Self-awareness in parents
The role of shame in basic human socialization
An infant's experience of shame
Shame, anger and the "terrible twos"
Teasing and bullying: shame on the playground
"Mistakes" and the young child
Shame in adolescence: sexual awakening
Criticism and the challenge of independence
"Most of this book is directed at understanding the emotional impact of receiving criticism and learning how to moderate our responses. But the fact is that we all deliver criticism as well. There are many good reasons for giving criticism to those who share our world and some that are not so good. Our goal here is to focus on how we can give criticism as effectively as possible under a wide variety of circumstances, without shaming or alienating the person we are criticizing."
Good and bad motives for delivering criticism
Careless and controlling criticism
Defining "constructive" criticism
Critiquing creative work of all types
An assertiveness model for criticism
Practical rules of time, place and attention
"Shame has been used as a form of overt social control for as long as there have been societies....We find our identities and play our roles in the numerous communities in which we live - our neighborhoods, towns, states, and nations - but also in our race, gender, ethnicity, physical and mental ability, and socio-economic group. We participate in society as part of the great public mass that assigns or accepts the shaming of segments of our population. We are also members of groups that are, or could be, shamed by others... Attributes such as skin color, sexual orientation, learning disabilities, physical handicaps, less than perfectly formed bodies or faces, intellectual limitations, and myriad other characteristics are deemed by particular societies to be less than acceptable. Once again, the fear of the different, the "other," the "not like us" - this time vastly magnified on a societal scale - carries us to emotions of distain and disrespect"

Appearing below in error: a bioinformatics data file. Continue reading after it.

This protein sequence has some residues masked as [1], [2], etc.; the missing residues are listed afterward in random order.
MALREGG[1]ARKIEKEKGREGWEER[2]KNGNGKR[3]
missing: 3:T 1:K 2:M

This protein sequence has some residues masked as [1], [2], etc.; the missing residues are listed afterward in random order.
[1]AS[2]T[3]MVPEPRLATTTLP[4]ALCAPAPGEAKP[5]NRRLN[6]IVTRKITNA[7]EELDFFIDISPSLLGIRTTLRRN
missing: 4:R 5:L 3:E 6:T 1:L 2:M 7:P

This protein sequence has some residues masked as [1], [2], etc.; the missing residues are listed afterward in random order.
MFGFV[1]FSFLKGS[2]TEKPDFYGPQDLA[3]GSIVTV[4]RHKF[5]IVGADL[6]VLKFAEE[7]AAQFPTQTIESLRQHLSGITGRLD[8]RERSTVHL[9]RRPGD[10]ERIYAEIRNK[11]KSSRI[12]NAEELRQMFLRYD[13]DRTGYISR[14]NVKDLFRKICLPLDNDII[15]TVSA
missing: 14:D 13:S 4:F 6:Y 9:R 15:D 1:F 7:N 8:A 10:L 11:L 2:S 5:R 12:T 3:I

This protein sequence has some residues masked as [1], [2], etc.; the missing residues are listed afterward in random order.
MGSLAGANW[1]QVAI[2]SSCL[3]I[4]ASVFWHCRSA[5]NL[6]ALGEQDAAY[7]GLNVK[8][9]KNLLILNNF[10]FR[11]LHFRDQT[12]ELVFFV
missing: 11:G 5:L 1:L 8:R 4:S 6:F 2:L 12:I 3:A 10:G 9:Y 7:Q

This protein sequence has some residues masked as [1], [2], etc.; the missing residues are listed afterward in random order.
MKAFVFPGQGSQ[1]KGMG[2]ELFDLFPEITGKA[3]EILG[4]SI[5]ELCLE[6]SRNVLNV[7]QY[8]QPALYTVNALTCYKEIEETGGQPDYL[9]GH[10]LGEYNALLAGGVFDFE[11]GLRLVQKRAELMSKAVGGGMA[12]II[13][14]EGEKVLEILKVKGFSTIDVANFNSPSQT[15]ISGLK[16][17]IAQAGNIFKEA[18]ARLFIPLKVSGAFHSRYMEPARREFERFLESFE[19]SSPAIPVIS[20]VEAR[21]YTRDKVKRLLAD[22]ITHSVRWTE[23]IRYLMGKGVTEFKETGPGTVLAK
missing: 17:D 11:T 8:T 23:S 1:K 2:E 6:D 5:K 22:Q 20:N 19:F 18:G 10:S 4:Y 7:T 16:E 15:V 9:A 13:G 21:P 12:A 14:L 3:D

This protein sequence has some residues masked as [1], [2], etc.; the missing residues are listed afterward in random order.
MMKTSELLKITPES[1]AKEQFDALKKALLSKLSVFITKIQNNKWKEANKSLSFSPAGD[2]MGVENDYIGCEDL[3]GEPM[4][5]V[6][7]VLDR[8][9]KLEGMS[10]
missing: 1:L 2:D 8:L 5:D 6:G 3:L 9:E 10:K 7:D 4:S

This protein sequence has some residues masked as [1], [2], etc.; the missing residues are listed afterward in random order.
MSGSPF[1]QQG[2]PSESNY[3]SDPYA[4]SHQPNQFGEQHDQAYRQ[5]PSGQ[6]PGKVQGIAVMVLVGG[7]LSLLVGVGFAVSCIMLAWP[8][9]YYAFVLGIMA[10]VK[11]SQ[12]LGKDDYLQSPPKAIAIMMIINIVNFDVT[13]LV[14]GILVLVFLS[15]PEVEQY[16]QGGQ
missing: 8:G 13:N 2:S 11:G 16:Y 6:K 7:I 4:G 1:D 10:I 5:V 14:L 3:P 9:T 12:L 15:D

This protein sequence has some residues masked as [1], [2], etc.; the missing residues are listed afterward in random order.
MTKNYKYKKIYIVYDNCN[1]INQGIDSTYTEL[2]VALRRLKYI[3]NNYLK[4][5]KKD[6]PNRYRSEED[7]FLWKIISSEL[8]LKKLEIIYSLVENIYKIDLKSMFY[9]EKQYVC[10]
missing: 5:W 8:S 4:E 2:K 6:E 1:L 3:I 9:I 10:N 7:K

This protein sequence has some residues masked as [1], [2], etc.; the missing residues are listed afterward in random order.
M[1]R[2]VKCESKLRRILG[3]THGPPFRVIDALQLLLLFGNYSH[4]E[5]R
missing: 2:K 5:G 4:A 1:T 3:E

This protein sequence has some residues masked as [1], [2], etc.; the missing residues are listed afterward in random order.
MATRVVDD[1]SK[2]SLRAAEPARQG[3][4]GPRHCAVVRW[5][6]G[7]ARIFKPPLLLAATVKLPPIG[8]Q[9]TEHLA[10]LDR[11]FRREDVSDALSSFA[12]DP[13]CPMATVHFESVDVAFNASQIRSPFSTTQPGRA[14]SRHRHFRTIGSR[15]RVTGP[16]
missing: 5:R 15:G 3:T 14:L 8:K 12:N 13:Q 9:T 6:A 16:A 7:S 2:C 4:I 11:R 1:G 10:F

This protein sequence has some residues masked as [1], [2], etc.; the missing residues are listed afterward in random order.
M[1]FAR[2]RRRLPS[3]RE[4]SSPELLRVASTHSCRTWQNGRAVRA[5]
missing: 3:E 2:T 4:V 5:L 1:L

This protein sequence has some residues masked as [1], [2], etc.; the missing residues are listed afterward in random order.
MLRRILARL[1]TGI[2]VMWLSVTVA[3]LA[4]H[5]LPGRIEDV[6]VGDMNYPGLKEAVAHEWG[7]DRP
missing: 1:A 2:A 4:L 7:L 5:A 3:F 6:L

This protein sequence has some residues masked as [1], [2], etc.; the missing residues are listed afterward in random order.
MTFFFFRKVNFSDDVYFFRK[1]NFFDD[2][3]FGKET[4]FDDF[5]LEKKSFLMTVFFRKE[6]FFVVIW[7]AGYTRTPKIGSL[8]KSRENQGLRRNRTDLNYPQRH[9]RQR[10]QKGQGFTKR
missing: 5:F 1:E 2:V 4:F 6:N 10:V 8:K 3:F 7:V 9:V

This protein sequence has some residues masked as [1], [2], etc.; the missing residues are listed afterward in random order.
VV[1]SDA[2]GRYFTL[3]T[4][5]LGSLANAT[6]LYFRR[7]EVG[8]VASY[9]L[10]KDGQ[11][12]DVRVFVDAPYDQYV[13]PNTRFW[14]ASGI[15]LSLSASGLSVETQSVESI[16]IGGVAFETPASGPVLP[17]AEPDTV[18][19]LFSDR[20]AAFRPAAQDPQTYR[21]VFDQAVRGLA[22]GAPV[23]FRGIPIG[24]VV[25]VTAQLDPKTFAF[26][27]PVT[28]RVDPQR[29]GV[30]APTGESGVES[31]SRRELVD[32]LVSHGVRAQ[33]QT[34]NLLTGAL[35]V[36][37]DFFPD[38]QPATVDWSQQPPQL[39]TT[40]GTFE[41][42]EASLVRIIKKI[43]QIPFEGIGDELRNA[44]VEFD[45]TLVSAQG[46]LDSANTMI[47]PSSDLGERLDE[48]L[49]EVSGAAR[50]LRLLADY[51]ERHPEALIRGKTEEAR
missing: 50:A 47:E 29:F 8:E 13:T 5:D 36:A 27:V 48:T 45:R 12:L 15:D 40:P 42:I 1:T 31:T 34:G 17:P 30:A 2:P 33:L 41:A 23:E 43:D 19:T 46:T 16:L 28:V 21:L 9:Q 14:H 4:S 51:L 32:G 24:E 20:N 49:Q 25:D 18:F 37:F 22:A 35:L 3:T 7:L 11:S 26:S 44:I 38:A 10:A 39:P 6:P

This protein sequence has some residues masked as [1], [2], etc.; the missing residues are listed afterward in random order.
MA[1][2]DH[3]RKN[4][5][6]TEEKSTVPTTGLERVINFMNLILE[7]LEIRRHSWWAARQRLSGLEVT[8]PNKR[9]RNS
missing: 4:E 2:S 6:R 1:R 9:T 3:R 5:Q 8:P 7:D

Hiding in a large social environment
Shame and discrimination in the context of society
Shame and the polarization of political debate
Alternatives for an emotionally intelligent society
"One cannot read for very long in search of answers to the questions of human pain and suffering without encountering the vast literature of religion and spirituality... Although much that has been written on the spiritual realm deals with a very different set of concepts than those of brain function and evolutionary psychology, it is intriguing to notice how much common ground exists between the two areas. This is especially evident when we look at the activities and expectations in what is usually called 'spiritual practice'...The spiritual practices to which I refer are means by which individuals seek meaning and value in the experience of a life that inevitably also involves pain, loss, and danger. They are often found in scriptures and teachings that are the foundations of institutional religion, but they can also be read and understood independently of the religious institutions associated with them."